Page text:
Mozilla has published a tracker, ‘Platform Tilt’, to document and track issues that put third-party browsers like Firefox at a disadvantage as compared to popular browsers like Chrome on Android and Safari on iPhone, on January 19, 2024.
Noting practices that create unfair competition for third-party browsers, Mozilla wrote in a blogpost, “…there’s a long history of companies leveraging their control of devices and operating systems to tilt the playing field in favor of their own browser. This tilt manifests in a variety of ways. For example: making it harder for a user to download and use a different browser, ignoring or resetting a user’s default browser preference, restricting capabilities to the first-party browser, or requiring the use of the first-party browser engine for third-party browsers.”
The primary objective around Platform Tilt repository is to publish these “tilts” and engage with the vendors of the concerned platforms such as Apple, Google, and Microsoft to resolve them. In its blogpost, Mozilla has urged other browsers to publish their concerns in a similar fashion.
What does the Platform Tilt dashboard reveal?
The dashboard outlines multiple technical issues concerning Apple, Google, and Microsoft, which Mozilla claims, put Firefox at a disadvantage as compared to the concerned first-party browsers.
Some of the issues cited include:
- App store forbids third-party browser engines: This issue refers to Rule 2.5.6 of the Apple App Store Review Guidelines which forbids usage of third-party browser engines such as Mozilla-developed Gecko which runs Firefox.
- Importing browser data on android: This refers to restrictions placed on importing browsing information like history, bookmarked sites, and cookies from Chrome to third-party browsers on Android.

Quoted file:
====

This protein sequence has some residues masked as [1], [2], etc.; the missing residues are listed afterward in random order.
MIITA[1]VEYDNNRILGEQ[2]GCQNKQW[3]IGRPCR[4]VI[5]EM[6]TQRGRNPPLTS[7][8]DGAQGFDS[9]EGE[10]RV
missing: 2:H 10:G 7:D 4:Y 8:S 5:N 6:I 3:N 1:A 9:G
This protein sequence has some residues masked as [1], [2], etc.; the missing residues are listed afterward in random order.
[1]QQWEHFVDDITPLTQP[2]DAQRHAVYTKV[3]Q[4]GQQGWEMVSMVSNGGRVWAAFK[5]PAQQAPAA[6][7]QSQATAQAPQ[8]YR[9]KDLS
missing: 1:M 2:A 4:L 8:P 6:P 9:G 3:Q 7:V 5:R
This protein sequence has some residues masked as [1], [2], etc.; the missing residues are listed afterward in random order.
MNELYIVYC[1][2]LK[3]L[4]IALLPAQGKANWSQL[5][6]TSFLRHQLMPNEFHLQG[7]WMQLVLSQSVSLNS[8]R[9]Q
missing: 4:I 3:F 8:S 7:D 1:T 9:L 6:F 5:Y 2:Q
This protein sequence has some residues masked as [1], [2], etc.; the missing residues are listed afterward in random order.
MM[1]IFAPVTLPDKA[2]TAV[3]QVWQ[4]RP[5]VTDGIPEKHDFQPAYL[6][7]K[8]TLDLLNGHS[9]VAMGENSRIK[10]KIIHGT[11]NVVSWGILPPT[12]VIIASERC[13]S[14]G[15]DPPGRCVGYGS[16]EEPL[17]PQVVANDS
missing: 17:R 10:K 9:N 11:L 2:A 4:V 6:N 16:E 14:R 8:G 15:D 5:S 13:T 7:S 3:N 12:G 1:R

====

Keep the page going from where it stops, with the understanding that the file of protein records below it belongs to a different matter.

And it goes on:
- Chrome as a default browser on Android: Here, commentators have highlighted that several features on Android in the pre-installed Google application undermine a user’s default browser choice by always opening links to external websites in Chrome, irrespective of the default browser choice. Mozilla has suggested that all built-in applications that open external links should open them in the user’s default browser.
- Default browser is set to Edge by several Windows flow: Mozilla has raised contention with the Windows operating systems persistently suggesting Microsoft Edge as the “recommended” browser for Windows and “offer affordances to change the default browser to Edge”. “This messaging is a moving target, with examples added and removed from Windows over time, often on UI surfaces that appear automatically on update or otherwise, making it difficult to enumerate specific examples,” the discussion stated.
The other issues documented on Platform Tilt relate to lower quality of third-party web pages on Android, challenges faced by users in setting a third-party browser as a default one on iOS and Windows, importing browser data in iOS, and other restrictions to third-party applications on iOS.
Why does it matter: Google and Apple have been fighting lawsuits pulling them up for anticompetitive practices that undermine user choice and place unfair restrictions on third-party apps in India, United States, European Union, and Japan, among others. In September 2023, the European Commission designated Alphabet, Amazon, Apple, ByteDance, Meta, and Microsoft as gatekeepers under the European Union’s Digital Markets Act (DMA). As reported by MediaNama earlier, “The DMA is a type of ex-ante regulation that, along with the Digital Services Act (DSA), aims at reining in the market power of Big Tech companies by preventing them from imposing unfair conditions on businesses and consumers and opening up their platforms to competitors.”
In January 2024, Google listed out a series of changes it’s making to its services to comply with the DMA. The company has said that it will give prominence to comparison sites in its search results, enable users to set up their default search and browser choices in an easy manner, and will also introduce steps to allow data portability to third-party services. Read more about the changes here.
Similarly, Apple also has stated that the company will allow developers to use browser engines, other than WebKit, for browser apps and apps with in-app browsing experiences, based on certain security requirements. For example, Google Chrome and Microsoft Edge, use the Blink engine for their apps outside of iOS, and Firefox uses Gecko. Read more about Apple’s announcement here.
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